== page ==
Monday, March 21, 2011

Coffee Chat #6: Rachel Zucker

I don't know Rachel Zucker personally, but I sought her out at the recent AWP because I am very intrigued by her work and the voice behind her work. My first entry into Zucker's world was through Museum of Accidents, which I admit, I initially didn't love, but then I went back to read her other books (particularly The Bad Wife Handbook) and loved so many things about her writing that I went back to Museum of Accidents and changed my mind wholeheartedly. What I love about Zucker's work is her voice, her boldness, her openness. Her voice just feels very real, very complicated, very complex, very unsettling. And behind that openness and boldness is a deep focus on craft. Her voice is all her own and I love that about her work. Whether you have had children or not; whether you have children or not, Zucker is a poet everyone in this world must read.
She was kind of enough to indulge in my endless curiosity with her usual zest and openness, despite the fact that she is widely interviewed already. I tried to ask questions that were different or were uniquely my own. I think in all of my interviews, I try to demystify people or poets so that they become more tangible to me. I guess my own discovery that there is no "path" in poetry or no "destination" is something I like to investigate further in my interviews. In many ways, writers seem so different from one another, but on so many levels, we are very much the same. I put a few of my responses to her comments in bold.


VC: Tell me about your latest project, the book-length lyrical essay with Arielle Greenberg, on homebirth.

RZ: Home/Birth: a poemic is a collaborative, hybrid genre book about homebirth, birth, feminism, and friendship.

VC: You seem to do a lot of collaborative work with the poet Arielle Greenberg.  What makes your relationship work so well?  Have you ever had any problems working together or has it been smooth sailing?

RZ: Our relationship works well because we work on it. We care about it and about each other and put the time in. Sometimes it’s a lovely, easy friendship and sometimes it’s hard. I don’t have sisters (or brothers) but Arielle is like a sister to me. I love her in complicated ways. The relationship is deeply sustaining and inspiring on so many levels, even sometimes because it provokes self-awareness which can be unsettling.

VC: After reading your books, I feel like I know you or at least the speaker in your poems well.  Very well.  Sometimes in your poems, I think to myself, "I can't believe she said that" and then I read the next line and the next and think the same thing.  Coming from a modest Chinese American (more Chinese than American) family culture, I am in awe of your honesty and frankness.  Where does this come from and do you ever have second thoughts about putting certain things in your poems?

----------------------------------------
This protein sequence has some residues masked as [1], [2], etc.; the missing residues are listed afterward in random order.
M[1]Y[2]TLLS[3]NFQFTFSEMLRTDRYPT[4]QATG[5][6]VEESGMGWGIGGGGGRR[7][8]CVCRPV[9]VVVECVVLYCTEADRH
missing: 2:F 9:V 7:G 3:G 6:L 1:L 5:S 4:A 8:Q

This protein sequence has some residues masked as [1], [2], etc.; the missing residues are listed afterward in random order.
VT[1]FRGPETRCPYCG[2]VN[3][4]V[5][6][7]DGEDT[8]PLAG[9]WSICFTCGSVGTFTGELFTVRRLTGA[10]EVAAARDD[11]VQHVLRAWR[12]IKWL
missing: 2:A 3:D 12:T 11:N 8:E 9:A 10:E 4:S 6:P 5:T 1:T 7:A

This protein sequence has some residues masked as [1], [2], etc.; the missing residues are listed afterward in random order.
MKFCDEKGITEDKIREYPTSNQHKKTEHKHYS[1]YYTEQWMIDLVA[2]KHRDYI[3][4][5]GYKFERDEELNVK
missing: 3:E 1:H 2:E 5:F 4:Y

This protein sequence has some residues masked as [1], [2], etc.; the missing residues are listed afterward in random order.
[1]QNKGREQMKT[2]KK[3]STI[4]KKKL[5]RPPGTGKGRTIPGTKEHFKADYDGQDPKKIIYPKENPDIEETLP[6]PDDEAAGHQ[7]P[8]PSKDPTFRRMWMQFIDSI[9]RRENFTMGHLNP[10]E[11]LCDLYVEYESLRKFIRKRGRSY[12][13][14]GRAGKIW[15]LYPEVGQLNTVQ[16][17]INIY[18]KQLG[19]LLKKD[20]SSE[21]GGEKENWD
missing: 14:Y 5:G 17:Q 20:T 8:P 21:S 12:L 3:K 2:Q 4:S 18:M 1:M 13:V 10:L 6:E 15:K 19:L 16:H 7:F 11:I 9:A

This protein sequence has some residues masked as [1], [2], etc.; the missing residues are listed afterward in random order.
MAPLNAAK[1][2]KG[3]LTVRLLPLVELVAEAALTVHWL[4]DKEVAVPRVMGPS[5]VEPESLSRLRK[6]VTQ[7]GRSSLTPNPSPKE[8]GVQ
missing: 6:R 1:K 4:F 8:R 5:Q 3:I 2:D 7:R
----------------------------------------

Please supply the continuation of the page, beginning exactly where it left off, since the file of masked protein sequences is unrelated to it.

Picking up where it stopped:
RZ: You brought up culture and I think that’s heavily at play:  lot of it has to do with being Jewish. Think about it, Lenny Bruce, Woody Allen.. speaking up isn’t our problem. We have other problems for sure! [VC: I grew up in an all Jewish community, so I understand!]

VC: Where do your poems come from?  Do they come from a thematic idea?  Do they come from an image?  Do you know where they come from?

RZ: Good question! I have no idea.

VC: Once you said in an interview: "I don't like rejection, but I have an even harder time dealing with people's jealousy."  I've noticed that some poets can, and I emphasize can, be very jealous of other peoples' successes.  How do you deal with that?  Do you ever get jealous of other poets, their poems, etc.?

RZ: I am so uncomfortable with other people’s jealousy that I tend to completely sublimate my knowledge of it. I don’t tend to be so jealous of others although every once in a while I have a full out temper tantrum about rejections. I have a very high tolerance for rejection but after last fall when I was on the job market and had applied for grants (and didn’t get either), I think I might have reached my limit for a while.

VC: You've obviously experienced a great deal of "success" in the poetry world.  Do you agree with that and if so, why?  If not, why not?

RZ: Are you jealous? If so, I can’t hear you. Just kidding. I have experienced success in the sense that I’ve had my books published and have had editors who believe in me and lately, with the Home/Birth book, I’ve had people write to me and Arielle and tell us that the book has changed their lives. That’s incredible. I’m profoundly grateful to these things. [VC: Jealous of you? Yes, yes, yes! Well, I am not "jealous", but have deep admiration for you and your work--like you, I probably don't have time to be jealous].

VC: You've had quite a few books of poetry published.  Was it hard to find a publisher for your first book?  Was it hard to get the subsequent books picked up (I know you had the same publisher, Wesleyan, for a while).  

RZ: It was extremely difficult to find a publisher for all of my books except for the books published by Wave and 1913 press.

VC: Your most recent book, Museum of Accidents, is out from Wave Books.  Your prior from Wesleyan.  What made you change presses?

RZ: I can’t answer that online.